For hundreds of years, Otavalo has hosted one of the most important markets in the Andes, a weekly fiesta that celebrates the gods of commerce. Vendors hawk a dizzying array of handmade traditional crafts as well as an ever-increasing number of slyly disguised imports. The market tradition stretches back to pre-Incan times, when traders would emerge from the jungle on foot, ready to conduct business. The exquisite weavings and textile-making skills of Otavaleños (people of Otavalo) have been exploited by the Incas, the Spanish and, eventually, Ecuadorians. However, life improved for many after the Agrarian Reform of 1964, which abolished the long-standing tradition of serfdom and permitted local land ownership.
These days the market has morphed into a broader cultural crossroads and has become something of a must-see destination for tourists from around the globe. It certainly feels light years away from the tiny town backpackers visited in the early 1990s. But don't let its popularity dissuade you from visting. Otavaleños and indígena (indigenous) people from the surrounding villages still wear traditional clothing – women in embroidered white blouses, long wool skirts, fachalinas (headcloths), woven belts, canvas sandals and strands of beads; and men in felt hats, blue ponchos and calf-length pants, hair braided in one long strand. And while certainly many struggle to profit from their crafts, otavaleños are the most commercially successful indígena people in the country.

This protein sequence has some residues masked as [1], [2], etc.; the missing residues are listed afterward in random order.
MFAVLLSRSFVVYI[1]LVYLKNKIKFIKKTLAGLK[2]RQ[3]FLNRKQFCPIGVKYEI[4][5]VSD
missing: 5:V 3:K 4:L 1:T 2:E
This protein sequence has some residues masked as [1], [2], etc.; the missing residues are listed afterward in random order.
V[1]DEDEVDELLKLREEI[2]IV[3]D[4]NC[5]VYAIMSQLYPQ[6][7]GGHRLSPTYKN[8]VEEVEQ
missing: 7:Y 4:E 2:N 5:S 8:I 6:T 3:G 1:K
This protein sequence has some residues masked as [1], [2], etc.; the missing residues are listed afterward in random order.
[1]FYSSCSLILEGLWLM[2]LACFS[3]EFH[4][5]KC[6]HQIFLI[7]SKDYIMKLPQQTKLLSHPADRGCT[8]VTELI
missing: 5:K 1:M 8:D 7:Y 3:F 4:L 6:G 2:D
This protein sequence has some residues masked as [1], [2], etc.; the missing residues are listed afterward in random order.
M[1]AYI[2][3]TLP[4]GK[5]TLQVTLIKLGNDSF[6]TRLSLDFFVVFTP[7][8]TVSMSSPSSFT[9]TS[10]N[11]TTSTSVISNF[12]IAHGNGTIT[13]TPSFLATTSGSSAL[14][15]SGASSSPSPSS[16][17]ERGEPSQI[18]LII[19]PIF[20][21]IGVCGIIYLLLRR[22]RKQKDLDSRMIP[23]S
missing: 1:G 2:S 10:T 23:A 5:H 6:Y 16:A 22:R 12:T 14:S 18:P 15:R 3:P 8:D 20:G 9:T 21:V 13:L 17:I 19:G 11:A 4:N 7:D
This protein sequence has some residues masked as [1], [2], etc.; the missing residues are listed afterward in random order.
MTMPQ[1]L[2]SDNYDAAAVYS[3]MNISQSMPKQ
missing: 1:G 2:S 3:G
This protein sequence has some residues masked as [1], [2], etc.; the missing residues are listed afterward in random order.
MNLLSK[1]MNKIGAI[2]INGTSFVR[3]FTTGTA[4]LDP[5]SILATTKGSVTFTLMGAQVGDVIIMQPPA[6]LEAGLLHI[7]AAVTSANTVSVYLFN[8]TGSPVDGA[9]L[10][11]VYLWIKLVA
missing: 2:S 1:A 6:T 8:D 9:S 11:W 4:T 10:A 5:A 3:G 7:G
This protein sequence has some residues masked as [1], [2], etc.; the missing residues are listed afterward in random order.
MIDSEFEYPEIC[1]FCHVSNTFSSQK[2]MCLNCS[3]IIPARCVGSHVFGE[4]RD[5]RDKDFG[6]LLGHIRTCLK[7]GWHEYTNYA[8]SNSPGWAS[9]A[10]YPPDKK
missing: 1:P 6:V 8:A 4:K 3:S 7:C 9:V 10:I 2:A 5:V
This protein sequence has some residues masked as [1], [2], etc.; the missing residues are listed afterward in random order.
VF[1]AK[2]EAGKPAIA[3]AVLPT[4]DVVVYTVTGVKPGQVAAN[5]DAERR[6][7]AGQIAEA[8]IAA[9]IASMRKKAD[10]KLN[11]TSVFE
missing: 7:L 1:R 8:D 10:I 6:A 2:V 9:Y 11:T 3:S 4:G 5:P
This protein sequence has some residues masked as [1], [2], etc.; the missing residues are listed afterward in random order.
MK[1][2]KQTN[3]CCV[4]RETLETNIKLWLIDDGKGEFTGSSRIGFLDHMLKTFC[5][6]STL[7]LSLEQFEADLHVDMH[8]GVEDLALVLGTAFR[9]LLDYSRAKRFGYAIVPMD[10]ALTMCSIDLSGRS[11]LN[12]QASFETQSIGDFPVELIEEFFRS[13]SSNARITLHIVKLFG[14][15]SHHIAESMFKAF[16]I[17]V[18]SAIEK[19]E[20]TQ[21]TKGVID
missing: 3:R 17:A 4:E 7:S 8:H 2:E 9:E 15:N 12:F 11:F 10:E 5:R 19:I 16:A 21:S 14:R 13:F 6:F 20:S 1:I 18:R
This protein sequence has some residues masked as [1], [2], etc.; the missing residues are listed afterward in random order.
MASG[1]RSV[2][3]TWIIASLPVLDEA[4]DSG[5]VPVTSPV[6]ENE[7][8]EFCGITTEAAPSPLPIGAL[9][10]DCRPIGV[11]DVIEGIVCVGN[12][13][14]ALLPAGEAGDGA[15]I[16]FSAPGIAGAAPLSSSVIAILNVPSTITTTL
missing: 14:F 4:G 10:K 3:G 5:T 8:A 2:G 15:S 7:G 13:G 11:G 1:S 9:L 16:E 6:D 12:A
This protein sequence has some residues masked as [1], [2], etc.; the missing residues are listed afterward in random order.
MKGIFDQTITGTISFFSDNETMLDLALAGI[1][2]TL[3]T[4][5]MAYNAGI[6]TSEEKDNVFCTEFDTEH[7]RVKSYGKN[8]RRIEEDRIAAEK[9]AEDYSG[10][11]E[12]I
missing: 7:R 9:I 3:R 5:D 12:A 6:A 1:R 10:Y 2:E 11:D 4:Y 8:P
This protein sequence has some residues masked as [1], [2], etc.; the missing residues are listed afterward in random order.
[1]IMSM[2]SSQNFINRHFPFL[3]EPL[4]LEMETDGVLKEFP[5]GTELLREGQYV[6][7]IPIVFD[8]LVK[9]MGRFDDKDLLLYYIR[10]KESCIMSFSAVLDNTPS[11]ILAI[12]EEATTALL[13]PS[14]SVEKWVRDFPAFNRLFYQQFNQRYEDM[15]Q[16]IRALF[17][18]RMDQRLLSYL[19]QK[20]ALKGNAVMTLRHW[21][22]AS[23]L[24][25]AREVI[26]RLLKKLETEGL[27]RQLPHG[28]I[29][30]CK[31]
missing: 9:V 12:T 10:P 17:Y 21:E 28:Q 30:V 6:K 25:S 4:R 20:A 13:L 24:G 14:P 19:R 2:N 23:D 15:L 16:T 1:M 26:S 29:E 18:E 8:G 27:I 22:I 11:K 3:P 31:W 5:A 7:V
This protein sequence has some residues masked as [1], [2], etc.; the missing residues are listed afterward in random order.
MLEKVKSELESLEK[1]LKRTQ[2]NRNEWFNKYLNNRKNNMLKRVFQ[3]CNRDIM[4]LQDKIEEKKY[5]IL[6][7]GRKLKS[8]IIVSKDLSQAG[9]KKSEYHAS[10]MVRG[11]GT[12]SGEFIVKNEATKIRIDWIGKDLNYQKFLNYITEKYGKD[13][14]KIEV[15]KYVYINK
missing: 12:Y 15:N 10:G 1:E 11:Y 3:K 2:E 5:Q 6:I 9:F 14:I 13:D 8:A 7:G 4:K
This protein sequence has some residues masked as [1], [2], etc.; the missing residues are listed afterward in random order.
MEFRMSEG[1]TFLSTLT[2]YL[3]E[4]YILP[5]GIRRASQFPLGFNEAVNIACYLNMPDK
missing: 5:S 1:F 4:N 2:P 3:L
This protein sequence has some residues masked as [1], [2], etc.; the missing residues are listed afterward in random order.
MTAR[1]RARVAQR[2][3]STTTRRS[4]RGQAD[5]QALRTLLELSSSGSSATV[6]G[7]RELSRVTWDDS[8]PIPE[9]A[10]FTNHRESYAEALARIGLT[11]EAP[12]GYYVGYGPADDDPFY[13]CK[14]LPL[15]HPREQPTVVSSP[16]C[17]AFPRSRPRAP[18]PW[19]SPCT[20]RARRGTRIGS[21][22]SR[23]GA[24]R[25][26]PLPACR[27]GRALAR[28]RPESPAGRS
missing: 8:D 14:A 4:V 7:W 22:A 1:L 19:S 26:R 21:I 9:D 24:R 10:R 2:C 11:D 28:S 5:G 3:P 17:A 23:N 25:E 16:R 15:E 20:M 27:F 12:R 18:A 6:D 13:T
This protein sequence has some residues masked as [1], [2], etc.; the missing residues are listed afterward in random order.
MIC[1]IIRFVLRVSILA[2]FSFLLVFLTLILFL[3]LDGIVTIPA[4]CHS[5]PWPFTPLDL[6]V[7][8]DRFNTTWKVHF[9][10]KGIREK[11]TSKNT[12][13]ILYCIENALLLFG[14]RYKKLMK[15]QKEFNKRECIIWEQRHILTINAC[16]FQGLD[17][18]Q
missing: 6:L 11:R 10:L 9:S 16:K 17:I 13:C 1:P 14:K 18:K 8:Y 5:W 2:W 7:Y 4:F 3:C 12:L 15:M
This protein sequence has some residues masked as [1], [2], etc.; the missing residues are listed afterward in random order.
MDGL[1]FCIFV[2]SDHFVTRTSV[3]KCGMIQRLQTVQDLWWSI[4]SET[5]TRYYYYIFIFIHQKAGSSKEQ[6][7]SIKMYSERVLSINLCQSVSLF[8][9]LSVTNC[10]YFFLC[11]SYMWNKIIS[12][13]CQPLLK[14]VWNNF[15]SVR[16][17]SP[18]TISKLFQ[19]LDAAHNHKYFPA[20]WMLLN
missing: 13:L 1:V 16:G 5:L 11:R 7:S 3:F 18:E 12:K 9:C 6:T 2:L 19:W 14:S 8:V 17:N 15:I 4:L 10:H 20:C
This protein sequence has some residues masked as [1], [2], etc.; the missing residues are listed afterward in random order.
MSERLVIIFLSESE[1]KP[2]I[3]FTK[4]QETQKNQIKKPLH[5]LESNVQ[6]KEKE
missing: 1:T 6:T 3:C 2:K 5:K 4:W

Architecturally, the town isn't especially attractive, and the number of modern stores selling things like flat-screen TVs and sneakers rival those selling more traditional products. However, despite the mercantile focus, the vibe is friendly and relaxed. And you can always just look up and around at the surrounding mountains. Their peaks, their hidden lakes and their small slope-side villages will keep you occupied long after the shopping is done.